Woman of the Year (1942): George Stevens’ Oscar Winning Comedy, Starring Tracy and Hepburn in their First Teaming

The first teaming of Spencer Tracy and Katharine Hepburn, Woman of the Year, began a long collaborative process that would include eight more films and a legendary off-screen romance that would last until the death of Tracy (who was always married) in 1967.

Grade: B (***1/2* out of *****)

The movie, written by Ring Lardner and directed by George Stevens, who had previously helmed “Alice Adams,” one of Hepburn’s best films, set the pattern for the couple’s future and better comedies, such as Adam’s Rib and Pat and Mike, both directed by George Cukor.

Hepburn was instrumental in getting the script done, selling it to Louis B. Mayer, head of MGM, for an unprecedented $100,000 (after the success of her previous deal with Metro, The Philadelphia Story), and demanded that her leading man be Tracy.

In the process, she also managed to offend her favorite (and most frequent) director, George Cukor (who had discovered her), favoring Stevens because he was more macho and thus more suitable to direct a story set in the sports world.

Tracy plays Sam Craig, a rough-edged, non-nonsense sportswriter for a New York newspaper, and Hepburn is Tess Harper, a sophisticated journalist writing an international column for the same paper. Opposites attract. Upon meeting, despite some differences, they fall for each other, begin to court and get married.

Their marital bliss doesn’t last long and their different values begin to exert tensions on their union. When Tess is voted the outstanding woman of the year, the upset Sam walks out on her and gets drunk.

In his absence, the utmost professional Tess writes the column for Sam, and though he becomes the laughingstock of the sports world, her gesture serves as a reconciliatory move, bringing the two of them together again.

Much attention has been devoted to the scene in which Tess tries to cook a breakfast for Sam and makes a mess, implying that a career woman can’t have everything and can’t be good in the more traditionally feminine domains, the kitchen. Yet a closer look reveals that the scene is more ambiguous and thus open to various interpretations.

The chemistry, both tension and attraction, between Tracy and Hepburn shows on screen from their very first scene together. They seem to have good time together, and they take turns, playing straight for each other. Stevens, a master of staging strong romantic scenes, gets one love scene that’s particularly erotic. With these two thesps, what could have been a routine romantic comedy turns into something better and more poignant.

At the time, Woman of the Year was praised by most critics, earning an Oscar nomination for Hepburn and an Oscar Award for the screenplay.  Nonetheless, it’s an overestimated picture, too concerned with making points about gender roles in a blatant way. The comedy certainly does not represent the best work of either director Stevens or his two stars.

Compromised Ending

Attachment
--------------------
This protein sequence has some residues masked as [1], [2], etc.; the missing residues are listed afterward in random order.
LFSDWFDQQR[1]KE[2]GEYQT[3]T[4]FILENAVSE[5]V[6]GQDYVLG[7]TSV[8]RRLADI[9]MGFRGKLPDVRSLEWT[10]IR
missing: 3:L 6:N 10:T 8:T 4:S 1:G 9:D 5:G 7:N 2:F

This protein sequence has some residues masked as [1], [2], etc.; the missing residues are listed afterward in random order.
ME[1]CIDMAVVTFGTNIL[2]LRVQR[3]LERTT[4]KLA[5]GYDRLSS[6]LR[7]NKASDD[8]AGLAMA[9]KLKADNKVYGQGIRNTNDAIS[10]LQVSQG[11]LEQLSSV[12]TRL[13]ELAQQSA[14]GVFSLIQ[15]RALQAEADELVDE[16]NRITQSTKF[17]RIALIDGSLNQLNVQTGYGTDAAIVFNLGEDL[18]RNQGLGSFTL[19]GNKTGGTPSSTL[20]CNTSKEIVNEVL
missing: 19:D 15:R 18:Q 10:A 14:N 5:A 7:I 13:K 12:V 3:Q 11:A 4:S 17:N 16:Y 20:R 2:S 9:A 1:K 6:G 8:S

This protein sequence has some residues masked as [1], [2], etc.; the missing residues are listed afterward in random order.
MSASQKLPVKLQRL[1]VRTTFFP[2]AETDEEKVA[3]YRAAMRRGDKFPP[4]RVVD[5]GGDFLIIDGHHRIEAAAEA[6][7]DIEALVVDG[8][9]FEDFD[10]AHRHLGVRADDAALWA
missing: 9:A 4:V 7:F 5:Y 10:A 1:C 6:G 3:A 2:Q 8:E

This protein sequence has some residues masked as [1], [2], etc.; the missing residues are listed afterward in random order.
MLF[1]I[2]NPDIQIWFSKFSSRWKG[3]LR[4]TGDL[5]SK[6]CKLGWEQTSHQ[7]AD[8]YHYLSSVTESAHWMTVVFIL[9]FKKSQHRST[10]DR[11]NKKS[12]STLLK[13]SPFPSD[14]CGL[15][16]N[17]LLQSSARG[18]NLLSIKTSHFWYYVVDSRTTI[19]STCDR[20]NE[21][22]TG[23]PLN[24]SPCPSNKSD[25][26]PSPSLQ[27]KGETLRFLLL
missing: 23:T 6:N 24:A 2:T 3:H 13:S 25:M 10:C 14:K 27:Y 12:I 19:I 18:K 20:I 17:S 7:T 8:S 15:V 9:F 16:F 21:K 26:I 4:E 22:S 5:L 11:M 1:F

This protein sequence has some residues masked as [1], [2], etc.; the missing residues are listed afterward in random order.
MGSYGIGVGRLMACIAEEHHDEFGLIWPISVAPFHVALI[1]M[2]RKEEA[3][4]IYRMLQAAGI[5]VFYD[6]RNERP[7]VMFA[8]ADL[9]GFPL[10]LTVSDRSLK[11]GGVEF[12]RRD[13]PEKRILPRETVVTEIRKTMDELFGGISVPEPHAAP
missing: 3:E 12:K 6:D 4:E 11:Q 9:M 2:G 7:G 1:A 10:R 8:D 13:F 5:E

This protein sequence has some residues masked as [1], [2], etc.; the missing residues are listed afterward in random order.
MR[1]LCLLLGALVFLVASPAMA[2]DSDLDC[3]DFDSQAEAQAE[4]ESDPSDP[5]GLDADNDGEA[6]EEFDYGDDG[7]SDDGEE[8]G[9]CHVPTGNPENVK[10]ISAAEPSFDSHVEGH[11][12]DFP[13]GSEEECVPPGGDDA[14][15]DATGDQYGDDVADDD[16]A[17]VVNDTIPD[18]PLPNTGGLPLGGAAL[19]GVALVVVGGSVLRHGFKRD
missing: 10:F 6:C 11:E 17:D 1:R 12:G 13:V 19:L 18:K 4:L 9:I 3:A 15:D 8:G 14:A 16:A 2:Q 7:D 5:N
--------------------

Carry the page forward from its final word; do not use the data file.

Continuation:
The film was originally shot with a different ending, but it proved unpopular at test screenings. As a result, the final 15 minutes were re-written and shot. In the original, Sam went missing after returning the child to the orphanage, while he was supposed to write an article about an upcoming boxing match. Tess decides to take over for him and visits the gym to learn about the fight. Sam, shocked, encounters Tess, who insists she did the work to be a “good wife.” Sam then says that he does not want either extreme; he just wants her to be “Tess Harding Craig” (as in the released ending).

The actual new ending was written by John Lee Mahin (who was uncredited). Lardner later explained that Tess Harding “had to get her comeuppance for being too strong in a man’s world, so they wrote a scene where she tried to fix breakfast … and gets everything wrong.” He also admitted that the ending had “some of the worst lines we rewrote, but we couldn’t fix it, we couldn’t change it fundamentally.”

Commercial Hit

The film was popular at the box-office, earning $1,935,000 in the U.S. and $773,000 elsewhere during its initial release, thus generating a profit of $753,000 for MGM.

Oscar Alert

Oscar Nominations: 2

Actress: Katharine Hepburn
Screenplay (Original): Ring Lardner Jr. and Michael Kanin

Oscar Awards: 1

Best Screenplay

Oscar Context:

In 1942, the Best Actress Oscar went to Greer Garson for the title role in MGMs schmaltzy war melodrama, Mrs. Miniver, which swept most of the Oscars, including Best Picture.

Remake Alert

In 1957, Minnelli directed an unofficial remake of Woman of the Year, titled Designing Woman, a pale imitation of the 1942 picture with Gregory Peck and Lauren Bacall in the Tracy Hepburn parts.

Years later, Women of the Year was made into a successful Broadway musical starring Lauren Bacall, who won the Tony Award for her performance.

History Alert

Writer Ring Lardner was blacklisted for his refusal to testify before the HUAAC.  However, he made a creditable comeback in the 1960s with the Steve McQueen vehicle, The Cincinnati Kid, and Altman’s M.A.S.H., for which he won a second writing Oscar.

Credits

Produced by Joseph L. Mankiewicz
Directed by George Stevens
Screenplay (Original): Ring Lardner Jr. and Michael Kanin
Camera: Joseph Ruttenberg
Editing: Frank Sullivan
Music: Franz Waxman
Art director: Cedric Gibbons
Set decoration: Edwin B. Willis
Costumes: Adrian

Release date: February 1942

Running Time: 112 minutes

Cast:

Sam Craig (Spencer Tracy)
Tess Harding (Katharine Hepburn)
Ellen Whitcomb (Fay Bainter)
Clayton (Reginald Owen)
William Harding (Minor Watson)
Pinkie Peters (William Bendix)
Dr. Lubbeck (Ludwig Stoessel)
Flo Peters (Gladys Blake)